28. F Zhao, H Nie, H Chen, Group buying spectrum auction algorithm for fractional frequency reuse cognitive cellular systems. Ad Hoc Netw. 58:, 239–246 (2017).View ArticleGoogle Scholar
  29. F Zhao, W Wang, H Chen, Q Zhang, Interference alignment and game-theoretic power allocation in mimo heterogeneous sensor networks communications. Sig. Process. 126:, 173–179 (2016).View ArticleGoogle Scholar
  30. CC Chang, CJ Lin, Libsvm: A library for support vector machines. ACM Trans. Intell. Syst. Technol. 2(3), 27 (2011).View ArticleGoogle Scholar
  31. K Simonyan, A Zisserman, Very deep convolutional networks for large-scale image recognition. CoRR. abs/1409.1556: (2014). https://arxiv.org/abs/1409.1556.
  32. M Oquab, L Bottou, I Laptev, J Sivic, in IEEE Conference on Computer Vision and Pattern Recognition. Learning and transferring mid-level image representations using convolutional neural networks (IEEEColumbus, 2014), pp. 1717–1724.Google Scholar
  33. S Lawrence, CL Giles, AC Tsoi, AD Back, Face recognition: a convolutional neural-network approach. IEEE Trans. Neural Netw. 8(1), 98–113 (1997).View ArticleGoogle Scholar
  34. K Chatfield, K Simonyan, A Vedaldi, A Zisserman, Return of the devil in the details: delving deep into convolutional nets. CoRR. abs/1405.3531: (2014). https://arxiv.org/abs/1405.3531.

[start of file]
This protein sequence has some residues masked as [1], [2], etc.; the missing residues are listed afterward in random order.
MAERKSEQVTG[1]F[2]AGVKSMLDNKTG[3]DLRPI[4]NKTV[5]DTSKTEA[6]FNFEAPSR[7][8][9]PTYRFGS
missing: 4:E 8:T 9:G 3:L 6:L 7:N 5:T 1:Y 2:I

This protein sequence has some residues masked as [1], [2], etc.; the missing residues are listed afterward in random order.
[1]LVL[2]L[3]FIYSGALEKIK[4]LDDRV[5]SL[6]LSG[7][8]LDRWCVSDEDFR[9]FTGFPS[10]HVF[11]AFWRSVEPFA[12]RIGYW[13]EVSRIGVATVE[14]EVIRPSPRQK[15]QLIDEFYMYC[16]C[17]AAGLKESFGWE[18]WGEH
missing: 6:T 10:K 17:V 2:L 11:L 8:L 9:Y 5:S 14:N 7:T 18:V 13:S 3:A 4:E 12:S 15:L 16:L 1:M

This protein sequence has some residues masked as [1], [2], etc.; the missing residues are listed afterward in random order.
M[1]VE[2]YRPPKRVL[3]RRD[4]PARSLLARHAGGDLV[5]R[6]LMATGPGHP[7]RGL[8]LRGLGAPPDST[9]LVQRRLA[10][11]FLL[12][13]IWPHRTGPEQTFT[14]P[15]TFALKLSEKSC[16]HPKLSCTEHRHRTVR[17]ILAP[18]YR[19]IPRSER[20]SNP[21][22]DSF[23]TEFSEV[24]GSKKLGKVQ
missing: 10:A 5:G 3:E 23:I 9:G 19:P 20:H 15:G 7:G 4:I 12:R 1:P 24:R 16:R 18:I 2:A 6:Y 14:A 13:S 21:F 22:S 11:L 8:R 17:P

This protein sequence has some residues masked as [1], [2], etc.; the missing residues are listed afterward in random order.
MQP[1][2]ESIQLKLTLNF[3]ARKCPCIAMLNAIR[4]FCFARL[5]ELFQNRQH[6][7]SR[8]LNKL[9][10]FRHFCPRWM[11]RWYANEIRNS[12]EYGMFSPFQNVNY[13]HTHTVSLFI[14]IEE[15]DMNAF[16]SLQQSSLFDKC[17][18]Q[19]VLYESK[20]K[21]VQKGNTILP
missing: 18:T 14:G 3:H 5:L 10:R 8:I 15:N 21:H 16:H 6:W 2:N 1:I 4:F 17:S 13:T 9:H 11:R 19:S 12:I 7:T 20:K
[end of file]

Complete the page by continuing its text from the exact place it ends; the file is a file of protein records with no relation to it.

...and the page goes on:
35. Y Song, Q Li, D Feng, J Zou, W Cai, Texture image classification with discriminative neural networks. Comput. Vis. Media. 2(2), 367–377 (2016).View ArticleGoogle Scholar
  36. Z Lu, J Yang, Q Liu, Face image retrieval based on shape and texture feature fusion. Comput. Vis. Media. 3(4), 359–368 (2017).View ArticleGoogle Scholar
  37. FF Li, P Perona, in IEEE Conference on Computer Vision and Pattern Recognition. A bayesian hierarchical model for learning natural scene categories (IEEESan Diego, 2005), pp. 524–531.Google Scholar
  38. DG Lowe, Distinctive image features from scale-invariant keypoints. Int. J. Comput. Vis. 60(2), 91–110 (2004).View ArticleGoogle Scholar
  39. S Lazebnik, C Schmid, J Ponce, in IEEE Conference on Computer Vision and Pattern Recognition. Beyond bags of features: Spatial pyramid matching for recognizing natural scene categories (IEEENew York, 2006), pp. 2169–2178.Google Scholar
  40. T Ojala, M Pietikäinen, D Harwood, A comparative study of texture measures with classification based on featured distributions. Pattern Recognit. 29(1), 51–59 (1996).View ArticleGoogle Scholar
  41. Z Guo, L Zhang, D Zhang, A completed modeling of local binary pattern operator for texture classification. IEEE Trans. Image Process. 19(6), 1657–1663 (2010).MathSciNetView ArticleMATHGoogle Scholar

Copyright

© The Author(s) 2018

Advertisement